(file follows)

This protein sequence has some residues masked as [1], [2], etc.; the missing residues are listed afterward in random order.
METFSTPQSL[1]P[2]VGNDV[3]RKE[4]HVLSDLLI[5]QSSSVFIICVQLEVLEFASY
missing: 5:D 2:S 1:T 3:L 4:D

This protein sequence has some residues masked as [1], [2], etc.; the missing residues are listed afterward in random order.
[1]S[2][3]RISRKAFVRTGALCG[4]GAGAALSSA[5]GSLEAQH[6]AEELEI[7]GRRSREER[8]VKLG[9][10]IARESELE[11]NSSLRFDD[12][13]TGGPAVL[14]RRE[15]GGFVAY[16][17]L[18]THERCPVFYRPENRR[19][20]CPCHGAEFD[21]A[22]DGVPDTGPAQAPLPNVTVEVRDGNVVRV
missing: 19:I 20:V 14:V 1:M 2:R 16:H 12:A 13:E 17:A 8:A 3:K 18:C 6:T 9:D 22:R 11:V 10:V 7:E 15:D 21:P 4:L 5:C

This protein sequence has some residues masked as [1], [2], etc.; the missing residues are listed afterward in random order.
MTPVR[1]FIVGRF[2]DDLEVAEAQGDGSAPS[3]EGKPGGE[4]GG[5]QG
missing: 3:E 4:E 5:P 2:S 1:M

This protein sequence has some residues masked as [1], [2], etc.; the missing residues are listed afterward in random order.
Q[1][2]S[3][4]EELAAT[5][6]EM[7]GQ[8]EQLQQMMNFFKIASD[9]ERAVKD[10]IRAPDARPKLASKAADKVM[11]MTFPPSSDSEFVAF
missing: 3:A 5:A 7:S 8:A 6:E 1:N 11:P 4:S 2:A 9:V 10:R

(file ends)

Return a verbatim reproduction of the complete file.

This protein sequence has some residues masked as [1], [2], etc.; the missing residues are listed afterward in random order.
METFSTPQSL[1]P[2]VGNDV[3]RKE[4]HVLSDLLI[5]QSSSVFIICVQLEVLEFASY
missing: 5:D 2:S 1:T 3:L 4:D

This protein sequence has some residues masked as [1], [2], etc.; the missing residues are listed afterward in random order.
[1]S[2][3]RISRKAFVRTGALCG[4]GAGAALSSA[5]GSLEAQH[6]AEELEI[7]GRRSREER[8]VKLG[9][10]IARESELE[11]NSSLRFDD[12][13]TGGPAVL[14]RRE[15]GGFVAY[16][17]L[18]THERCPVFYRPENRR[19][20]CPCHGAEFD[21]A[22]DGVPDTGPAQAPLPNVTVEVRDGNVVRV
missing: 19:I 20:V 14:V 1:M 2:R 16:H 12:A 13:E 17:A 8:A 3:K 18:C 6:T 9:D 22:R 11:V 10:V 7:E 15:D 21:P 4:L 5:C

This protein sequence has some residues masked as [1], [2], etc.; the missing residues are listed afterward in random order.
MTPVR[1]FIVGRF[2]DDLEVAEAQGDGSAPS[3]EGKPGGE[4]GG[5]QG
missing: 3:E 4:E 5:P 2:S 1:M

This protein sequence has some residues masked as [1], [2], etc.; the missing residues are listed afterward in random order.
Q[1][2]S[3][4]EELAAT[5][6]EM[7]GQ[8]EQLQQMMNFFKIASD[9]ERAVKD[10]IRAPDARPKLASKAADKVM[11]MTFPPSSDSEFVAF
missing: 3:A 5:A 7:S 8:A 6:E 1:N 11:P 4:S 2:A 9:V 10:R